In the LEAD-5 clinical trial, liraglutide had a beneficial effect on systolic blood pressure vs. insulin glargine (−4.5 mmHg difference, p = 0.0001), although not when compared to placebo (p = 0.0791) [38]. The cardiovascular outcomes of liraglutide were investigated in the LEADER trial (Liraglutide Effect and Action in Diabetes: Evaluation of cardiovascular outcome Results): 9340 subjects with T2DM and high cardiovascular risk were randomized and followed for a median of 3.8 years. The LEADER trial noted that primary outcomes (cardiovascular death, nonfatal myocardial infarction, or nonfatal stroke) occurred less in the liraglutide group (608 out of 4668 (13.0%)) vs. placebo (694 out of 4672 (14.9%)) (hazard ratio (HR) 0.87; 95% CI 0.78–0.97; p = < 0.001 for non-inferiority; p = 0.01 for superiority). Furthermore, death from cardiovascular causes occurred less frequently in the liraglutide group vs. placebo (4.7% vs. 6.0%; p = 0.007). All-cause mortality was reduced in the liraglutide group vs. placebo (8.2% vs. 9.6%; p = 0.02). Nonfatal myocardial infarction and nonfatal stroke were less frequent in the liraglutide group than in the placebo group; however, the difference was not significant. Moreover, heart failure hospitalization rates were lower in the liraglutide group but without a significant difference vs. the placebo group [49]. Aiming to evaluate the effects of liraglutide on cardiovascular events and mortality based on patients’ heart failure history, T2DM participants in the LEADER trial were assigned through randomization to placebo or liraglutide (1.8 mg daily or a maximum tolerated dose up to 1.8 mg daily). The risk of heart failure hospitalization was not increased in the liraglutide group vs. placebo, regardless of heart failure history at baseline. Moreover, use of liraglutide when compared to placebo was associated with lower rates of major cardiovascular events, nephropathy, and mortality, and therefore, liraglutide should be considered appropriate for use in patients with diabetes with or without a history of heart failure (New York Heart Association functional class I to III) [50].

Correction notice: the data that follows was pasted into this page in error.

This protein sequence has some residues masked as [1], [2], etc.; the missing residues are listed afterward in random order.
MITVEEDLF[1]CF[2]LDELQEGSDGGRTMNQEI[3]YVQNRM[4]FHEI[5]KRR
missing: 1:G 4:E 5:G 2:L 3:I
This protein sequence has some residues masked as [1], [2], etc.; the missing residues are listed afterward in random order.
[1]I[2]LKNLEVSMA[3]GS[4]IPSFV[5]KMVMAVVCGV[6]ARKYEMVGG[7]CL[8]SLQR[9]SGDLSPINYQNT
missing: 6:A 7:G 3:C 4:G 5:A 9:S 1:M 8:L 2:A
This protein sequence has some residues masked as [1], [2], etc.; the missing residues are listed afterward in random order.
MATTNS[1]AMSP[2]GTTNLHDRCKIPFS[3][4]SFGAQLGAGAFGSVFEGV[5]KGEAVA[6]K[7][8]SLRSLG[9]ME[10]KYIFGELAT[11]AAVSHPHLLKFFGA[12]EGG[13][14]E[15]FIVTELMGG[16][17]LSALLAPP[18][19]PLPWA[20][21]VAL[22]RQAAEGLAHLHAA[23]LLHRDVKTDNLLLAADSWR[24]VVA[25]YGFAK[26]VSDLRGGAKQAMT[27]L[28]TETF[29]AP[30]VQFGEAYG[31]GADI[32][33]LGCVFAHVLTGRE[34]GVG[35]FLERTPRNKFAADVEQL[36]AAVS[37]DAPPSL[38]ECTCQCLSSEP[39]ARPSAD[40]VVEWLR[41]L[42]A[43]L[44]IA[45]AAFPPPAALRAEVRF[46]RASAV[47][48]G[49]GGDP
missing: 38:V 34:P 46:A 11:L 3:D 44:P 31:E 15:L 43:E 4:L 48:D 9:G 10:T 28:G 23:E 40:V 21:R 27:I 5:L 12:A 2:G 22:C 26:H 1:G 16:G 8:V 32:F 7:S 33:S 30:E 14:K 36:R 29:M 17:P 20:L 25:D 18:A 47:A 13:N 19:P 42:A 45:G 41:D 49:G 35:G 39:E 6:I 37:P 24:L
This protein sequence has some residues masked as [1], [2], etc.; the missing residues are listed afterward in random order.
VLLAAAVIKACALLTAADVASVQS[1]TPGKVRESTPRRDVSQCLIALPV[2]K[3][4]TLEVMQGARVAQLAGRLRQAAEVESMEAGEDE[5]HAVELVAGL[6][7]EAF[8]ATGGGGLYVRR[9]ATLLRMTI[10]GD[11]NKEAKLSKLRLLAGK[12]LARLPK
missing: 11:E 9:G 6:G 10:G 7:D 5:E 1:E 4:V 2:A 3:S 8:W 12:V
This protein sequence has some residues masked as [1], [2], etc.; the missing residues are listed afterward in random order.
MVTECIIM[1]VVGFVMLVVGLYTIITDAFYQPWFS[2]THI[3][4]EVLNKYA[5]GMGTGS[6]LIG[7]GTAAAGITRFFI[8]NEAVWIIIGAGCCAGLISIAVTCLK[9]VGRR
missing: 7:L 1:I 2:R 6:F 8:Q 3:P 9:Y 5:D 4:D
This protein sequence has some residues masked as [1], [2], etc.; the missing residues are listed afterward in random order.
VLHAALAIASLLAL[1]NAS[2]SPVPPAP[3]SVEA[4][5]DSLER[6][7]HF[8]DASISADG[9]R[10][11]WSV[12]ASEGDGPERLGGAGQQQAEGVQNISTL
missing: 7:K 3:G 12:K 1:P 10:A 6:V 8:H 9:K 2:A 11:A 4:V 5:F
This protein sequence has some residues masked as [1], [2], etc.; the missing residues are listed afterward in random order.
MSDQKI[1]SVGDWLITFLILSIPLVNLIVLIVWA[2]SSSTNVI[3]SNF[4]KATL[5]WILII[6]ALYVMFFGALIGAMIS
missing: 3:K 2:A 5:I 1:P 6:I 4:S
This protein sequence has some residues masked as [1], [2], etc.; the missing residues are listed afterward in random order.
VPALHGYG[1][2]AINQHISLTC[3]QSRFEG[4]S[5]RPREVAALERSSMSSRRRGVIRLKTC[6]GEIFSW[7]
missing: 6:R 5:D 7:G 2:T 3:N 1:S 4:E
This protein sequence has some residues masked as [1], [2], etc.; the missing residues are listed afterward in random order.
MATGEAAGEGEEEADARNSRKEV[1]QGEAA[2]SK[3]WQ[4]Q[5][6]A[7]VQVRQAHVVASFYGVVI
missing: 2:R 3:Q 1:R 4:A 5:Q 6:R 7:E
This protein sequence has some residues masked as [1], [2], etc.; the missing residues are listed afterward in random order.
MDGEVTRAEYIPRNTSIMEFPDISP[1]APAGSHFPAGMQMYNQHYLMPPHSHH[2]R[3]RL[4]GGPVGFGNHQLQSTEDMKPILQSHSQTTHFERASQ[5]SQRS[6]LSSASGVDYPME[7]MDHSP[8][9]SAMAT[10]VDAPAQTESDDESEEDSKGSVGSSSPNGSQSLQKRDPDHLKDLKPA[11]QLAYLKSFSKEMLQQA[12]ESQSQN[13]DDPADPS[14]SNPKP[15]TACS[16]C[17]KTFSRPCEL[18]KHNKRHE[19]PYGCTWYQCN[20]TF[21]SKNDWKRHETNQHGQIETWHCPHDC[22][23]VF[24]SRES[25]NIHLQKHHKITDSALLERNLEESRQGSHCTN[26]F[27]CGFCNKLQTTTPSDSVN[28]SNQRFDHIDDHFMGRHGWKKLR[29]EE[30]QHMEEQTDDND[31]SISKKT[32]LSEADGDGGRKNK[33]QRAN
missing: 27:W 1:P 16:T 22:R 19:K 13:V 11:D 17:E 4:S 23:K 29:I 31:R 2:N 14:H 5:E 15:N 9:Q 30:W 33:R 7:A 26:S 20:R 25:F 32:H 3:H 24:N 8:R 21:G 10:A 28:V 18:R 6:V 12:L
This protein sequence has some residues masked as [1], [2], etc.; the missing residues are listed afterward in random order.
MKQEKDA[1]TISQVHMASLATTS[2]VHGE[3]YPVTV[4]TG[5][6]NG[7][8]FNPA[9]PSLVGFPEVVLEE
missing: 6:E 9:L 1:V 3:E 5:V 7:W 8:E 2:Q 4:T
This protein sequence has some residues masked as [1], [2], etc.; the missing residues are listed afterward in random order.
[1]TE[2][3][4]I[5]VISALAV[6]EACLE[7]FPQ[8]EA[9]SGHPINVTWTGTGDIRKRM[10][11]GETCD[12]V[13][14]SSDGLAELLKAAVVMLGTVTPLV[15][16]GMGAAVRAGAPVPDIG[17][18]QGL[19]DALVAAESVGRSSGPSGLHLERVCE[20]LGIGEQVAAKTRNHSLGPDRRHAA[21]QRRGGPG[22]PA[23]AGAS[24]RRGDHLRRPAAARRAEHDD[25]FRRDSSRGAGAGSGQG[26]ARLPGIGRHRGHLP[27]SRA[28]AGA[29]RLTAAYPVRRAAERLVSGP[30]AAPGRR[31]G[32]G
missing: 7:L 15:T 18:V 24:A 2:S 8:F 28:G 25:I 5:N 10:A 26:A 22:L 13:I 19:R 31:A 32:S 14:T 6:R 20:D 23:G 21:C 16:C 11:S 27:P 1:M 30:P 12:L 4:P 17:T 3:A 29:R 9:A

In a post hoc analysis of the LEADER trial 1, the cardiovascular effects of liraglutide vs. placebo in patients with or without preexisting metformin treatment were analyzed. It was noted that the incidence of primary outcomes (time from randomization to first occurrence of cardiovascular death, myocardial infarction, or stroke) was not significantly reduced in liraglutide users when compared to placebo among previous metformin users (HR adjusted 0.97; 95% CI: 0.85–1.10), but liraglutide did reduce the incidence among metformin non-users (HR adjusted 0.79; 95% CI: 0.64–0.97), highlighting a possible role that metformin could have in enhancing the cardiovascular benefits of GLP-1 RAs [51].